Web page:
Fitch Ratings downgraded JPMorgan's credit rating one level after its revelation of a $2 billion (£1.2bn) trading loss on Thursday.
Fitch has lowered JPMorgan's Long-Term Issuer Default Rating (IDR) to A+ from AA-, and its short-term grade to F1 from F1+, according to a statement from the credit rating agency. The agency also placed all parent and subsidiary long-term ratings on rating watch negative.
The surprise revelation of the trading loss at America's biggest bank has raised concerns about the company's sound risk-management practices. JPMorgan shares fell six percent following the announcement on Thursday at post-market trading.
Standard & Poor's also expects the possibility of wider problems with the hedging practices of the company, and it indicated a downgrade if the company's bad judgment proved to be a broader loss, and if it misses its financial targets.
S&P lowered its outlook on JPMorgan to negative from stable while maintaining the IDR at an A rating.
Moody's is also reviewing the company for a possible two-level downgrade. The credit rating agency was reviewing 17 lenders and securities firms with global capital-market operations, according to a Bloomberg report.
On Thursday, JPMorgan's Chief Executive Jamie Dimon told analysts that the loss was due to bad hedging strategies adopted by its traders at the Chief Investment Office (CIO), through which the company hedge its portfolios.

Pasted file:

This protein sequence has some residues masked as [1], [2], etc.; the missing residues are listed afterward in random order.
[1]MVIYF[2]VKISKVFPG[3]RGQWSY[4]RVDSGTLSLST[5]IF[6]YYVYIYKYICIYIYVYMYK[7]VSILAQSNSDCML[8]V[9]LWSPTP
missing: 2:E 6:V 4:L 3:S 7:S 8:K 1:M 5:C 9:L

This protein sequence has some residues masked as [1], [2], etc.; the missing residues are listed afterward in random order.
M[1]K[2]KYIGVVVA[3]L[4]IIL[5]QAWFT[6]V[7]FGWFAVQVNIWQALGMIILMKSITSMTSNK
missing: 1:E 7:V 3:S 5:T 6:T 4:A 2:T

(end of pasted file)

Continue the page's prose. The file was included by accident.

The loss was on its synthetic credit securities, which are generally derivatives that are used as a way to imitate the security's performance without the actual buying or selling of the debt. "The strategy taken at its CIO had been riskier, more volatile and less effective than previously believed," Dimon said during a conference call.
"There were many errors, sloppiness and bad judgment. These were egregious mistakes. They were self-inflicted, and this is not how we want to run a business," Dimon admitted. It is believed that the losses occurred when the company tried to unwind a portfolio of its hedge fund instruments.
The revelation of the massive loss at America' biggest bank has damaged the reputation of the company's risk management practices and that of its chief executive, one of the self-styled kings of Wall Street.